Alright, so I've had this theory for some time now, but that has been due in large part to reasons outside of player safety. But upon further review, I think making the rinks wider, or Olympic size, will drastically reduce the number of concussions sustained throughout the course of the NHL season. My initial reason to argue in favor of widening the NHL rinks was to increase the amount of open ice for skill players, as I believe the current play surface is too small and narrow for the height and speed of todays hockey player. In other, more simpler words, the players have evolved beyond the regulation rink.
But I was looking at some of the more notable concussions that have occurred over the past few weeks, and as one might obviously suspect, most all of them involve open ice collisions wherein one or more players in an unsuspecting victim of contact to the upper body and fierce impact into the boards or glass. Now where does widening of the play surface come into play, you ask? Well, it's quite simple.
As I said earlier, I believe the modern day NHL player has evolved to such a degree that the size of the rink is no longer large enough to contain 10 players at a time. They are too big, and too fast. You will not be able to stop this "pandemic" with equipment changes. You would have to completely eliminate hitting from the game. So by widening the ice surface, you not only eliminate the need for sweeping rule changes, you give the players more room. And with that space, the players will be more aware of their positioning in relation to other players on the ice, and on top of that, it would provide players with more room to maneuver. A lot of the violent hits we have been seeing are a result of tight playing situations. That is to say, players find themselves skating across the ice when a 6'3 defenseman comes screaming in at him, and he really doesn't have anywhere to go. With a wider surface, a defenseman is not able to completely commit to a crushing blow due to the fact that forwards now have more ice to work with, and can escape from his cross-hairs (forgive the metaphor). But perhaps most importantly, it will also drastically reduce the amount of violent hits against the boards.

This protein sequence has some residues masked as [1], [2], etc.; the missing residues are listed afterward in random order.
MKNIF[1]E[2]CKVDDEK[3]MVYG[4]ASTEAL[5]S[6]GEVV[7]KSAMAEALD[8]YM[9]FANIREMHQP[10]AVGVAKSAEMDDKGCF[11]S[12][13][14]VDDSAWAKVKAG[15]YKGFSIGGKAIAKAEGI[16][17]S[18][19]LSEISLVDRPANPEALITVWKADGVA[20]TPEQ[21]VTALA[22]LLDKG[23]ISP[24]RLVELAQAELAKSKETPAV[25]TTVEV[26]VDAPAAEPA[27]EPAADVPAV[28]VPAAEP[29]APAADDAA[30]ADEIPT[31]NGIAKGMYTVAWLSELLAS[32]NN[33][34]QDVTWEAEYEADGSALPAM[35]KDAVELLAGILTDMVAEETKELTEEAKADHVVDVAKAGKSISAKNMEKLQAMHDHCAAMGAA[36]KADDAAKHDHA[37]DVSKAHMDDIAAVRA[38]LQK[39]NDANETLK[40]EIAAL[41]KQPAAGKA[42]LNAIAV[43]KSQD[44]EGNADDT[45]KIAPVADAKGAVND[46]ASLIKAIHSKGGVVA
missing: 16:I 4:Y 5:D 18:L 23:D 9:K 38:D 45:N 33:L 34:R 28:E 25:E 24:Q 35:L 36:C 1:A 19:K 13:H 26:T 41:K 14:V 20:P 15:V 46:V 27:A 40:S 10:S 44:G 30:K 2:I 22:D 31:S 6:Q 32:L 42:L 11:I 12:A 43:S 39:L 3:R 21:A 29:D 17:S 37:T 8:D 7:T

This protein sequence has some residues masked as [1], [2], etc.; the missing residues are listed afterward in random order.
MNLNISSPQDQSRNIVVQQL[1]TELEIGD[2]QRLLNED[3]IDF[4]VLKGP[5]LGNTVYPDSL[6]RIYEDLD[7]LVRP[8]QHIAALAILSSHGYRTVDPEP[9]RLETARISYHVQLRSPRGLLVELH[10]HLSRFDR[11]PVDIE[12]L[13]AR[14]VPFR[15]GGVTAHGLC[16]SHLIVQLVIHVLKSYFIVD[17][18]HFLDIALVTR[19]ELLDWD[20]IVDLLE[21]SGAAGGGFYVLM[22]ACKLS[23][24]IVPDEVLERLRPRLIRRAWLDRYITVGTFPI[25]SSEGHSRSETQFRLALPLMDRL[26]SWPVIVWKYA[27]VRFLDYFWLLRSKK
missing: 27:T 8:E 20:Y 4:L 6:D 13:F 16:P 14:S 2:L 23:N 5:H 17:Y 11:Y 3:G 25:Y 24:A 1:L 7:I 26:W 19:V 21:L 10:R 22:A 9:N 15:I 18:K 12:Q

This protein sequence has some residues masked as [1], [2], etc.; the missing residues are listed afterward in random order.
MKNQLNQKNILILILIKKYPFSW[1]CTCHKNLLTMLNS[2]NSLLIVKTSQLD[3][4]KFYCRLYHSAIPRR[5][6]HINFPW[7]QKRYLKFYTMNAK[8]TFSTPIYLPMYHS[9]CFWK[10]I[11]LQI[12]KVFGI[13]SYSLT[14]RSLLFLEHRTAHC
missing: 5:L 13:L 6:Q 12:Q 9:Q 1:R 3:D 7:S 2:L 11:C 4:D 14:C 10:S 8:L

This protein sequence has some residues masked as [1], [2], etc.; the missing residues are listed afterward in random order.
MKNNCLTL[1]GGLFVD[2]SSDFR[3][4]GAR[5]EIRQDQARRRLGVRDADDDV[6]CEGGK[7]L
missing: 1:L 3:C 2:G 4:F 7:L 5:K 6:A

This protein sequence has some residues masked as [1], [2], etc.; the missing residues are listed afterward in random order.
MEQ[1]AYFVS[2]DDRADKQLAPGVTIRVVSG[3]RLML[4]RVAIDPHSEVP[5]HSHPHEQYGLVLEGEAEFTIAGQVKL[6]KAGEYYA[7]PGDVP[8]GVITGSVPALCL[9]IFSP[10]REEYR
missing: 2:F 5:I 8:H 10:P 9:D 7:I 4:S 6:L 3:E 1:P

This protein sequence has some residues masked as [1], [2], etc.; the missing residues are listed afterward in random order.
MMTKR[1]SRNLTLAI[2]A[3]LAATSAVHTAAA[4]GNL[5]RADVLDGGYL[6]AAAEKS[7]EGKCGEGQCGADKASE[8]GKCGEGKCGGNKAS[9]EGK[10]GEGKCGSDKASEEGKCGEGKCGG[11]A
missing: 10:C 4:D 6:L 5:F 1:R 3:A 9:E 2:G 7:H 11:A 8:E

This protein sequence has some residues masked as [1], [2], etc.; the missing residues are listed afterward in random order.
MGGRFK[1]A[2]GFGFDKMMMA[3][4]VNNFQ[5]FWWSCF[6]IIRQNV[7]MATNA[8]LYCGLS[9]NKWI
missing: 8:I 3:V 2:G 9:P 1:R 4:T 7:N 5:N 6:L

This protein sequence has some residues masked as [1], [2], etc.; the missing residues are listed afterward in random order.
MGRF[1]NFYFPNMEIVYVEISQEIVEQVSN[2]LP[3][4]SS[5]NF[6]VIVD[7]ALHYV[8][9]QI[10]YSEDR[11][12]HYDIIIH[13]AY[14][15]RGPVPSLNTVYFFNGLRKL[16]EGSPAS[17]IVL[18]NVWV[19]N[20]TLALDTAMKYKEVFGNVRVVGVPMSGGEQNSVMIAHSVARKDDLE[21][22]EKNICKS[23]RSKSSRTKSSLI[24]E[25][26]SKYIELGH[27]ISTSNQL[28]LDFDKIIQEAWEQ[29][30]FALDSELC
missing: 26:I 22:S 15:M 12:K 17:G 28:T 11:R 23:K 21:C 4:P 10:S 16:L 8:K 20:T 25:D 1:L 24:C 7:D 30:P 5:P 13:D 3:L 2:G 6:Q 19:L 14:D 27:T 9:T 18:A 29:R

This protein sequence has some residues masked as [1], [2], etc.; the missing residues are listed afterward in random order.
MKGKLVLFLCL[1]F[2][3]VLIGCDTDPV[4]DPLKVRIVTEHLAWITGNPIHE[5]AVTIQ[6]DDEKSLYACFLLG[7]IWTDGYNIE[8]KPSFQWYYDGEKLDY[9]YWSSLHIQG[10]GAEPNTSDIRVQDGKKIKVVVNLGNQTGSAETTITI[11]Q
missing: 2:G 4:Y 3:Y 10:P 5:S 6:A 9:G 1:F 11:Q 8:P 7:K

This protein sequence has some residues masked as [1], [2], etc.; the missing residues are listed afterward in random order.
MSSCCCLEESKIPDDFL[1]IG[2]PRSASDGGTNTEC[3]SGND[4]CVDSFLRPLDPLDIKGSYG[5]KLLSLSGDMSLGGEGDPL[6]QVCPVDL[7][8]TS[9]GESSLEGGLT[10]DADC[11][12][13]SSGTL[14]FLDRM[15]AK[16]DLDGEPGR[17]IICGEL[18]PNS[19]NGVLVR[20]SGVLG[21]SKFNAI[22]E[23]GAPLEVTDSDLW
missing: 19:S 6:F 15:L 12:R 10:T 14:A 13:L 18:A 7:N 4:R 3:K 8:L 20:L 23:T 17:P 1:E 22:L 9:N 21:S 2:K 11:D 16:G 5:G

The dump-and-chase method has been in hockey as long as I can remember. But it has become a more and more popular method because, again, due to the large part to the size and speed of the players, skating the puck into the zone has become incredibly difficult and risky. So we have teams dumping the puck in along the boards, and when the forecheckers go to collect the puck, that is where the contact is made into the boards, and this is where a great deal of our concussions are happening. By widening the surface, you give the players the ability to safely and securely carry the puck into the offensive zone. And on top of that, a team with possession in the offensive zone no longer has to play the puck around the boards nearly as much. There is much more open ice within the actual zone, allowing for offensive players to stay away from the dangers of the boards.
But alas, I understand that the game is a business, and the owners will never be totally receptive to this proposal. The widening of the surface would result in the loss of a few rows of premium seating, and in turn there's less money to be made. Perhaps if the implications of how this proposal would impact player safety in a positive nature, the owners, they would be more willing to accept it. After all, it would be in their best interest financially, as well. It protects their investments made on the ice.
So let me know what you think.